If you happen to have written a first draft (this is a major milestone and should be applauded) worrying about tiny punctuation errors may be a waste of time because nine times out of ten your first draft will not look anything like your final draft. Discussions are needed for character development, setting, atmosphere, tension—story. If you are midway, then structure, grammar, and all the other aspects that will help start polishing the manuscript are needed.

Clause 2b: Tell them what you think is wrong, and don’t say everything, because that’s not true. Have a little confidence in yourself because it will go a long way. If you had a problem with plausibility, say so. Open it up, for not only workshopping the text, but for discussion. If you have a problem with names or world building, open it up for discussion. Trust me, it’s exhausting but fun.

Clause 2c: Tell them what not to work on. If I like my opening line, and there isn’t any punctuation, tense or other grammatical issues, I tell them I’m happy with it. Tell them that the setting is still in construction and you need more time, but you want the character’s reaction to a particular situation looked at. I’m happy with the voice, but unhappy with sequence.

And when I say tell them, I don’t mean yelling it down their throats and being a demanding princess high on authority. Manners are essential in keeping fellow workblobbers, I mean workshoppers happy. You don’t want them shoving your manuscript where the sun … I guess I just found rule number three.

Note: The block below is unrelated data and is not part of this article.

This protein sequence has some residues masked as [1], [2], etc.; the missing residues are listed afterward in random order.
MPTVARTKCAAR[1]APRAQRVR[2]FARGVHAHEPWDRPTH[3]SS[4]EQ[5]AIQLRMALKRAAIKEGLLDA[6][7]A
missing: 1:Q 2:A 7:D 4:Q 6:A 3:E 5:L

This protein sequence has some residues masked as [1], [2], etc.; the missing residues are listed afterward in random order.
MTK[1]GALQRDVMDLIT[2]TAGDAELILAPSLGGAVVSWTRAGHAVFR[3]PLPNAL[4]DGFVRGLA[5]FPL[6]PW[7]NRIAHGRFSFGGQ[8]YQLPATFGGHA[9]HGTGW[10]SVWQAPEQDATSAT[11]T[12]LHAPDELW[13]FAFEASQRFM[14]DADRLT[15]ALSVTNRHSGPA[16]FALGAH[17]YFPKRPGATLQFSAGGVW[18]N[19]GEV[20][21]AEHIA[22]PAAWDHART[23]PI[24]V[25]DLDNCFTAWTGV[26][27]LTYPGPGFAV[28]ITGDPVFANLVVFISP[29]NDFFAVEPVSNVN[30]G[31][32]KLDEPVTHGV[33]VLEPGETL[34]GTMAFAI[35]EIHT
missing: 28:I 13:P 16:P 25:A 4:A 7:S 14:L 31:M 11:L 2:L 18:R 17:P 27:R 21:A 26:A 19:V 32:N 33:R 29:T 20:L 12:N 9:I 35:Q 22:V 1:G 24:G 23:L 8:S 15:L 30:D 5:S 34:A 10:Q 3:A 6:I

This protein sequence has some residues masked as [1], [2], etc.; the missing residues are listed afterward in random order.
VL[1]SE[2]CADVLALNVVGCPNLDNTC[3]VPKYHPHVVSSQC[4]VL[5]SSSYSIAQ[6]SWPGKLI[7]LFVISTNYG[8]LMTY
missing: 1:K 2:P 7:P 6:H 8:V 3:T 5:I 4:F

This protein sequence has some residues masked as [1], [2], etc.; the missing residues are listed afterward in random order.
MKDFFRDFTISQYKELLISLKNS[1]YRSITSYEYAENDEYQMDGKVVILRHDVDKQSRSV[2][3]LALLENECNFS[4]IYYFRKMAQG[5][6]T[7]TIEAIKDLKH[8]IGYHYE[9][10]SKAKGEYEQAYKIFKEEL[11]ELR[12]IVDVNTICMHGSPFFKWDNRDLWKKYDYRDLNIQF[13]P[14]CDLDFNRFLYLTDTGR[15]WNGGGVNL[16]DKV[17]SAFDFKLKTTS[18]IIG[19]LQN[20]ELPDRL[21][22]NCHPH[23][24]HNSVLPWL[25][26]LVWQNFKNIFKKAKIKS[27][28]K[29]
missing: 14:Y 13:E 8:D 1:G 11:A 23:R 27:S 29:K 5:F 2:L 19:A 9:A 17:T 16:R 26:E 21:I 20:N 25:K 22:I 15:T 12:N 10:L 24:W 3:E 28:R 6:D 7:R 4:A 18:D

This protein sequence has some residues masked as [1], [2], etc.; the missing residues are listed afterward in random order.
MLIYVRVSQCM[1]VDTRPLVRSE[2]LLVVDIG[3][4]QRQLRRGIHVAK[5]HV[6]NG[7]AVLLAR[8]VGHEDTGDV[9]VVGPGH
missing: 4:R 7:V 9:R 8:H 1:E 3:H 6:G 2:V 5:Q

Clause 2d: Ask questions. You ask people questions all the time. Learning is the only way we can move forward in life. The same goes for writing.

Have you ever been so overwhelmed in a workshop environment that you begin to believe that you don’t know enough to be a writer? I would love to hear about it. If you have a great workshop team, this will never happen and if by chance it does, tell them how you’re feeling. We all know what happens when a djinn has been released after a lifetime of being bottled up. We don’t want anyone turning into monsters or wishing they had never started writing in the first place and I definitely don’t want people self-doubting their ability to create wonderful stories.